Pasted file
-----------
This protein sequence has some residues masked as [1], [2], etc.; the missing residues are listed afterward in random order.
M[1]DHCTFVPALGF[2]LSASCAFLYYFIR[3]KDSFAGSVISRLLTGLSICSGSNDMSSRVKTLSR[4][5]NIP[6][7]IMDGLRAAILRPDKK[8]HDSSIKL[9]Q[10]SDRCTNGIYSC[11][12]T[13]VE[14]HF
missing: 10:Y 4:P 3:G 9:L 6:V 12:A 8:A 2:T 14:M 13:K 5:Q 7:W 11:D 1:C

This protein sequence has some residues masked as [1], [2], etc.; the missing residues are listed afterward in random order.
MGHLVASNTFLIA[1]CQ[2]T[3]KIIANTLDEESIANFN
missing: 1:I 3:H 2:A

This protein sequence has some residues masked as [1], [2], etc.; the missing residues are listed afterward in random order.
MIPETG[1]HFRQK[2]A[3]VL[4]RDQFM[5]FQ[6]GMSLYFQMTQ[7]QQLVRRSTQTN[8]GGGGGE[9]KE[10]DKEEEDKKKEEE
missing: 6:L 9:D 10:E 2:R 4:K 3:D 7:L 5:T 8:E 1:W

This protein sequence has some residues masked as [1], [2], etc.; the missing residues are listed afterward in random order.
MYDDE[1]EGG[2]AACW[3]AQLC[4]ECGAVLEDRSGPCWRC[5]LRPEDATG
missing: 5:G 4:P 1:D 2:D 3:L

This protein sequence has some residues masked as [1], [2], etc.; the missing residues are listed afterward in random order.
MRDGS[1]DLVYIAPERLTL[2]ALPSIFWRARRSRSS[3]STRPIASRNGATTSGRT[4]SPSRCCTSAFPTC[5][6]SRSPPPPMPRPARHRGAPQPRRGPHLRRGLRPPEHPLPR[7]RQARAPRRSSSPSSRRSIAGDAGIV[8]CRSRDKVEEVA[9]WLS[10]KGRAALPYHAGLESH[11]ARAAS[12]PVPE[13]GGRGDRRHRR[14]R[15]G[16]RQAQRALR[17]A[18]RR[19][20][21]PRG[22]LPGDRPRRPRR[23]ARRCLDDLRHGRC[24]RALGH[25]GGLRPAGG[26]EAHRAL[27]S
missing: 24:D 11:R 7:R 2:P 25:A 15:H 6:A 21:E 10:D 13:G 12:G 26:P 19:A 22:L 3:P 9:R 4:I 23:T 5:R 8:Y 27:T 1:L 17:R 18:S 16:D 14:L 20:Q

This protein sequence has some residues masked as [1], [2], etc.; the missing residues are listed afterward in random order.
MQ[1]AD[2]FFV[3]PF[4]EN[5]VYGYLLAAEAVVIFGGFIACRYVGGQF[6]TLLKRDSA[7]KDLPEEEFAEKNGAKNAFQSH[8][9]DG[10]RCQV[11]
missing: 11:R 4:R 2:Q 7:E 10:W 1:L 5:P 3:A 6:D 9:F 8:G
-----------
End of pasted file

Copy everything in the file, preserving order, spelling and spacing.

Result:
This protein sequence has some residues masked as [1], [2], etc.; the missing residues are listed afterward in random order.
M[1]DHCTFVPALGF[2]LSASCAFLYYFIR[3]KDSFAGSVISRLLTGLSICSGSNDMSSRVKTLSR[4][5]NIP[6][7]IMDGLRAAILRPDKK[8]HDSSIKL[9]Q[10]SDRCTNGIYSC[11][12]T[13]VE[14]HF
missing: 10:Y 4:P 3:G 9:L 6:V 12:A 8:A 2:T 14:M 13:K 5:Q 7:W 11:D 1:C

This protein sequence has some residues masked as [1], [2], etc.; the missing residues are listed afterward in random order.
MGHLVASNTFLIA[1]CQ[2]T[3]KIIANTLDEESIANFN
missing: 1:I 3:H 2:A

This protein sequence has some residues masked as [1], [2], etc.; the missing residues are listed afterward in random order.
MIPETG[1]HFRQK[2]A[3]VL[4]RDQFM[5]FQ[6]GMSLYFQMTQ[7]QQLVRRSTQTN[8]GGGGGE[9]KE[10]DKEEEDKKKEEE
missing: 6:L 9:D 10:E 2:R 4:K 3:D 7:L 5:T 8:E 1:W

This protein sequence has some residues masked as [1], [2], etc.; the missing residues are listed afterward in random order.
MYDDE[1]EGG[2]AACW[3]AQLC[4]ECGAVLEDRSGPCWRC[5]LRPEDATG
missing: 5:G 4:P 1:D 2:D 3:L

This protein sequence has some residues masked as [1], [2], etc.; the missing residues are listed afterward in random order.
MRDGS[1]DLVYIAPERLTL[2]ALPSIFWRARRSRSS[3]STRPIASRNGATTSGRT[4]SPSRCCTSAFPTC[5][6]SRSPPPPMPRPARHRGAPQPRRGPHLRRGLRPPEHPLPR[7]RQARAPRRSSSPSSRRSIAGDAGIV[8]CRSRDKVEEVA[9]WLS[10]KGRAALPYHAGLESH[11]ARAAS[12]PVPE[13]GGRGDRRHRR[14]R[15]G[16]RQAQRALR[17]A[18]RR[19][20][21]PRG[22]LPGDRPRRPRR[23]ARRCLDDLRHGRC[24]RALGH[25]GGLRPAGG[26]EAHRAL[27]S
missing: 24:D 11:R 7:R 2:P 25:A 15:H 6:A 21:E 10:D 13:G 12:G 26:P 19:A 22:L 3:P 9:R 4:I 23:T 5:R 8:Y 27:T 1:L 17:R 18:S 16:D 14:L 20:Q

This protein sequence has some residues masked as [1], [2], etc.; the missing residues are listed afterward in random order.
MQ[1]AD[2]FFV[3]PF[4]EN[5]VYGYLLAAEAVVIFGGFIACRYVGGQF[6]TLLKRDSA[7]KDLPEEEFAEKNGAKNAFQSH[8][9]DG[10]RCQV[11]
missing: 11:R 4:R 2:Q 7:E 10:W 1:L 5:P 3:A 6:D 9:F 8:G